For the anarcho-capitalist voting is kind of stupid. Democracy in the context of a coercive state is moot. When we vote, we are merely proceeding with the logic that we must work to get a much NICER person to point the gun at us.
Again, it's stupid.
But, I say one can participate in the system, and yet continue to exist within the philosophical framework of anarcho-capitalism.
1. Never vote politically, it is coercive in nature. For the anarchist, everything we do must be with the intent of advancing the ethics of liberty. Voting philosophically means voting for people who don't win elections. And that's ok. The Ron Paul movement was never about winning, it was about ideas. Occasionally, we have the opportunity to give statistical credence to the idea of liberty, and while those folks who run don't win elections (again, not the point anyway), they allow us to advance a philosophical framework within the context of the state machine. And while I disagree with RP and others on certain details of their platform (they are minarchists, I am not), I started down this philosophical road because of the idea of the minimal state, therefore the possibility exists for others to do the same when we influence the state against itself to advance the philosophy of liberty.
2. Not voting is voting! Yay! Seriously, it is. When you opt out of the state machine you are making a powerful statement. Now, many will tell you how irresponsible it is for you to not vote (although, if we employ the method of #1, then usually we'll end up voting for what statists see as "spoilers," and they will call us irresponsible then too). Opting out of the system brings it ever more to the public awareness that there are many in the population who see the state as nothing but a leviathan of bureaucracy, and therefore ultimately ineffective against social ills. This, coupled with all the state's wars that are so costly morally and economically, drive many to oppose the whole mess by opting out completely. If nobody shows up to vote, then how can elections be won? This, again, is influencing the state (albeit ironically) against itself.
3. Volunteer, Bond-style! If there is actually a person running for public office that you can mostly get behind, then volunteer and take every opportunity to spout your enlightened philosophy at the candidate. Maybe they'll get pissed and fire you, that'd be awesome. Maybe they'll bend their ears to you and start talking about some of those things in the public. Again, any anarchist activity within the state machine must always be about the advancement of philosophy, and never about legislation. Granted, if the state is dismantling in a healthy manner, then "legislation" would likely be created to foster that. Nobody ever said that it'd be easy to create a free society from one that is utterly possessed by the state. Plus, you must never get paid because taking a salary from taxes collected by violence is morally wrong, and you want to be sure to tell this everyday to the candidate you work under. They should not be getting paid through violence. They should work for free. They'll probably be STOKED at the suggestion! It's a weird dance, I know, but the whole point is not to use the state for more coercion, it's to influence the state against itself in order to bring about its peaceful dismantling.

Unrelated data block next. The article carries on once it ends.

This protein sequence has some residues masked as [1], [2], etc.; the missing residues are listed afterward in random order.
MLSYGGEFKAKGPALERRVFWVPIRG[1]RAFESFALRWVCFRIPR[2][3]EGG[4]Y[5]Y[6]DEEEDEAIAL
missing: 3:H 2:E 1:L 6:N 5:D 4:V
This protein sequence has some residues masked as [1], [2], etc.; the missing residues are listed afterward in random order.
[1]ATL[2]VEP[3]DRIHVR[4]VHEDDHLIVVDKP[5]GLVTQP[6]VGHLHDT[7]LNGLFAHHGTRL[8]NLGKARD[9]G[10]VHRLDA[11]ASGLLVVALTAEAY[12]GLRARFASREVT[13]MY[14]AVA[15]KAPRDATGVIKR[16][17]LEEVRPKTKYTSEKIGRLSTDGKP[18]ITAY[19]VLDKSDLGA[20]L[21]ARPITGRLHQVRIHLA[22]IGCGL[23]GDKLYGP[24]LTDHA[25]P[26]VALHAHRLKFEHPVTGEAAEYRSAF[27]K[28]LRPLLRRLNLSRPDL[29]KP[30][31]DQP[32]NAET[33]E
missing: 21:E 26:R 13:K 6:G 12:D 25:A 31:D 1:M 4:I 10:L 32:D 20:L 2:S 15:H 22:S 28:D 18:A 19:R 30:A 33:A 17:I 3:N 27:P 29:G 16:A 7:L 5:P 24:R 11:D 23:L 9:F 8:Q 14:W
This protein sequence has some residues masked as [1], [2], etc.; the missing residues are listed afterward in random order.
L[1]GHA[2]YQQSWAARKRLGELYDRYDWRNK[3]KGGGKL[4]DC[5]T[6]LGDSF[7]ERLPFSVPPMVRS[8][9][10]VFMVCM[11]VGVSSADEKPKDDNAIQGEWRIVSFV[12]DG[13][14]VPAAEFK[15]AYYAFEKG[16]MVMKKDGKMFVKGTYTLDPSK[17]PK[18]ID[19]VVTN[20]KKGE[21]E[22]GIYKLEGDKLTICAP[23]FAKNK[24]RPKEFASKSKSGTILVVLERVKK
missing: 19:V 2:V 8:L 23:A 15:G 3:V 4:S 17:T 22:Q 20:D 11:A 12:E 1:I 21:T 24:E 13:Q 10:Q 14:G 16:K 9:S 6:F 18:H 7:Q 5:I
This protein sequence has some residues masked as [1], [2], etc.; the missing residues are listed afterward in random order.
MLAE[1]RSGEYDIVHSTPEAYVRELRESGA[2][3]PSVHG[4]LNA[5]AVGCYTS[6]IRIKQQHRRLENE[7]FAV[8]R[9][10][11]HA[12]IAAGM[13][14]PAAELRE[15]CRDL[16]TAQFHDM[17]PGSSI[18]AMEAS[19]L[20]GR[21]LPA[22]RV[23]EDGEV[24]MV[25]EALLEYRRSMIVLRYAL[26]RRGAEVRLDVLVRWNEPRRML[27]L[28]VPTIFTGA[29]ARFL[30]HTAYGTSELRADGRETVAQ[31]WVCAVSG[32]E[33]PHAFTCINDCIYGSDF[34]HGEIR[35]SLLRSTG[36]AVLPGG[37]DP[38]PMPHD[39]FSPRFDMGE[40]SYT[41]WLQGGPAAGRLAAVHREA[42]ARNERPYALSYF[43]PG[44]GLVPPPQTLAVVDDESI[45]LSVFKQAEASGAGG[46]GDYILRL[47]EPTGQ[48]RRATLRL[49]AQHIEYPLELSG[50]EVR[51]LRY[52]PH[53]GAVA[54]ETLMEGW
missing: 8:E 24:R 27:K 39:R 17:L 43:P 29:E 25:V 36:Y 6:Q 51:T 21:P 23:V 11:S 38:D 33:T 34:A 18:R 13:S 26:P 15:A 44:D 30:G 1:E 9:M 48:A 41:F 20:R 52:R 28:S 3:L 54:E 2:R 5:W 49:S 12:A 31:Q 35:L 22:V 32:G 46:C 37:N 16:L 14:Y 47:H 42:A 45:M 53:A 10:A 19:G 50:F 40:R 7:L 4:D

Ok, I'll be honest with myself. None of the above is pretty, and is likely wrought with ethical dilemmas. But cut me some fucking slack, the state is a wicked, slathering, growling, hairy, stinky beast.
In short, it's dirty. Like wet dog dirty. And any peaceful methodology we employ will also have flaws and issues. Let's face it, if the free society is coming, it'll be here in about 100 years if we start right NOW. My good friend Frank said that right now we are laying the groundwork for the development of the future free society, and perhaps we are. Maybe history will look back and find my blog and its two subscribers (one of which is my main Detractor), and say, "Whoa! This is old-school!"
But really, I take solace in the fact that the state doesn't have my mind anymore, and there are more freed minds to come.